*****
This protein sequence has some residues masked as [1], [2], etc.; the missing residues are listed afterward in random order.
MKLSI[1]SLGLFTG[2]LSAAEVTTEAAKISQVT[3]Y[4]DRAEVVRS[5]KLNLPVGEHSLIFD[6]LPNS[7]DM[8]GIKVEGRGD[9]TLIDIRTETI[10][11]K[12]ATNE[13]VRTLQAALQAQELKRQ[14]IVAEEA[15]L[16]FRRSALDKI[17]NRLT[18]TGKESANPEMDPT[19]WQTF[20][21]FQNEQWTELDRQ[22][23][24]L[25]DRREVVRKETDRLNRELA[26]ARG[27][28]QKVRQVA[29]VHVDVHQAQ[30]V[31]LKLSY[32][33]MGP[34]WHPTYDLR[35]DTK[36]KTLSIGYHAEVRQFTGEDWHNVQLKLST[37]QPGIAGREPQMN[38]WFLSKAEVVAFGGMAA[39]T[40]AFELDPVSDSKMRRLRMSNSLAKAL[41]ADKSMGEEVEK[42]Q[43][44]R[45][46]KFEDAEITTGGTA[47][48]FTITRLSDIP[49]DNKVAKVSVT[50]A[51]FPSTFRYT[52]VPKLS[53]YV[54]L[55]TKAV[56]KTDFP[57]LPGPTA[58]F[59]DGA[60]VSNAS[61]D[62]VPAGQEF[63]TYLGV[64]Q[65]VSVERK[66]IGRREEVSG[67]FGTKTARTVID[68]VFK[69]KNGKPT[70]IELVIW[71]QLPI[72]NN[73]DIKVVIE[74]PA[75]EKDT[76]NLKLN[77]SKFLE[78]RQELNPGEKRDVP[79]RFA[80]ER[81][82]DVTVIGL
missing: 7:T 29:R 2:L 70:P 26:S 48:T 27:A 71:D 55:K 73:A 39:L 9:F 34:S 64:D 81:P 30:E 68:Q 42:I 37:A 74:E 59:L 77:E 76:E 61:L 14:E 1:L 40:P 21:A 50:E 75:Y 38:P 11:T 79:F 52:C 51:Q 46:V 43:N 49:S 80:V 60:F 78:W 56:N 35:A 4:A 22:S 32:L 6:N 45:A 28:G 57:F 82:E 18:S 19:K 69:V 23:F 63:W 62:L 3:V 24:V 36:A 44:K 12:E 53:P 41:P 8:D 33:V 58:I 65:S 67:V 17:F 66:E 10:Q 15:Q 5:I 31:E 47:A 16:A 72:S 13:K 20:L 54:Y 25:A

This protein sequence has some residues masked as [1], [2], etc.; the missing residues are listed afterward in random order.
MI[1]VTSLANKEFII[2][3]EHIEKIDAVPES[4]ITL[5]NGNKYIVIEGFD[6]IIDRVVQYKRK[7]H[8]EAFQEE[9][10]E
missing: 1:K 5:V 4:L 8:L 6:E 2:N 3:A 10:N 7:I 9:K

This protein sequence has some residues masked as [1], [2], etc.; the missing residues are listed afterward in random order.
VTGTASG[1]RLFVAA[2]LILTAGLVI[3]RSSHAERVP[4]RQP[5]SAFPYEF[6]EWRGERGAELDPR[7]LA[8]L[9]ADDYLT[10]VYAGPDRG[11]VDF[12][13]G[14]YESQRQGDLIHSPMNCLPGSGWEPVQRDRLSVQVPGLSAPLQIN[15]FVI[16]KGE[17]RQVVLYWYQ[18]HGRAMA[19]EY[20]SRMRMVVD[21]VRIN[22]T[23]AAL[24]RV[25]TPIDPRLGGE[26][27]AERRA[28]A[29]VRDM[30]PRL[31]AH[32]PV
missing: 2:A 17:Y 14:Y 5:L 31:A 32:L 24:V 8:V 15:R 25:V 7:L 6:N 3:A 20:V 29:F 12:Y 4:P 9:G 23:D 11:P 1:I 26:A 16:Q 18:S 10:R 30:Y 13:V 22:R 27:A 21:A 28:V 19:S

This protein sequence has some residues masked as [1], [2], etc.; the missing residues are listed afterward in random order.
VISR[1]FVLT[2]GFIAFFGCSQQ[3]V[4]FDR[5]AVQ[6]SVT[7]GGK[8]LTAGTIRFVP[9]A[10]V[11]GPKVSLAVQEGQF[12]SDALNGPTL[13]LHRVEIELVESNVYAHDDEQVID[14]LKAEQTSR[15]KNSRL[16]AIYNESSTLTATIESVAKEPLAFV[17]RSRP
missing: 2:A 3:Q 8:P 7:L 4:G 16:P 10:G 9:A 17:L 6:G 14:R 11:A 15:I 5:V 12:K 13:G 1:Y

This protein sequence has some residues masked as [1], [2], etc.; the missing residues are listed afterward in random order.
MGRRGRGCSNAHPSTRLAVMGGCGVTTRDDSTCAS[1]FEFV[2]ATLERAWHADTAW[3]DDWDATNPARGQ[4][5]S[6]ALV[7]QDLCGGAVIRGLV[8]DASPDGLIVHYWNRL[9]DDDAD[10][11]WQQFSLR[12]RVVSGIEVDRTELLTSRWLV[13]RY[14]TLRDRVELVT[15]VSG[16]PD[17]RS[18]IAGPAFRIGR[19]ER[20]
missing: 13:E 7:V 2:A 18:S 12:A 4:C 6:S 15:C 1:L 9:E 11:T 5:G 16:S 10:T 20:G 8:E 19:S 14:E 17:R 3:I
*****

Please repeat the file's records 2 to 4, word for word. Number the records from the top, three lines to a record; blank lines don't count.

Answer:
This protein sequence has some residues masked as [1], [2], etc.; the missing residues are listed afterward in random order.
MI[1]VTSLANKEFII[2][3]EHIEKIDAVPES[4]ITL[5]NGNKYIVIEGFD[6]IIDRVVQYKRK[7]H[8]EAFQEE[9][10]E
missing: 1:K 5:V 4:L 8:L 6:E 2:N 3:A 10:N 7:I 9:K

This protein sequence has some residues masked as [1], [2], etc.; the missing residues are listed afterward in random order.
VTGTASG[1]RLFVAA[2]LILTAGLVI[3]RSSHAERVP[4]RQP[5]SAFPYEF[6]EWRGERGAELDPR[7]LA[8]L[9]ADDYLT[10]VYAGPDRG[11]VDF[12][13]G[14]YESQRQGDLIHSPMNCLPGSGWEPVQRDRLSVQVPGLSAPLQIN[15]FVI[16]KGE[17]RQVVLYWYQ[18]HGRAMA[19]EY[20]SRMRMVVD[21]VRIN[22]T[23]AAL[24]RV[25]TPIDPRLGGE[26][27]AERRA[28]A[29]VRDM[30]PRL[31]AH[32]PV
missing: 2:A 17:Y 14:Y 5:L 31:A 32:L 24:V 8:V 15:R 25:V 7:L 6:N 3:A 20:V 29:F 12:Y 4:P 9:G 23:D 11:P 1:I 26:A 16:Q 18:S 10:R 30:Y 13:V 22:R 27:A 21:A 28:V 19:S

This protein sequence has some residues masked as [1], [2], etc.; the missing residues are listed afterward in random order.
VISR[1]FVLT[2]GFIAFFGCSQQ[3]V[4]FDR[5]AVQ[6]SVT[7]GGK[8]LTAGTIRFVP[9]A[10]V[11]GPKVSLAVQEGQF[12]SDALNGPTL[13]LHRVEIELVESNVYAHDDEQVID[14]LKAEQTSR[15]KNSRL[16]AIYNESSTLTATIESVAKEPLAFV[17]RSRP
missing: 2:A 3:Q 8:P 7:L 4:G 16:P 10:G 9:A 17:L 6:G 14:R 11:A 15:I 5:V 12:K 13:G 1:Y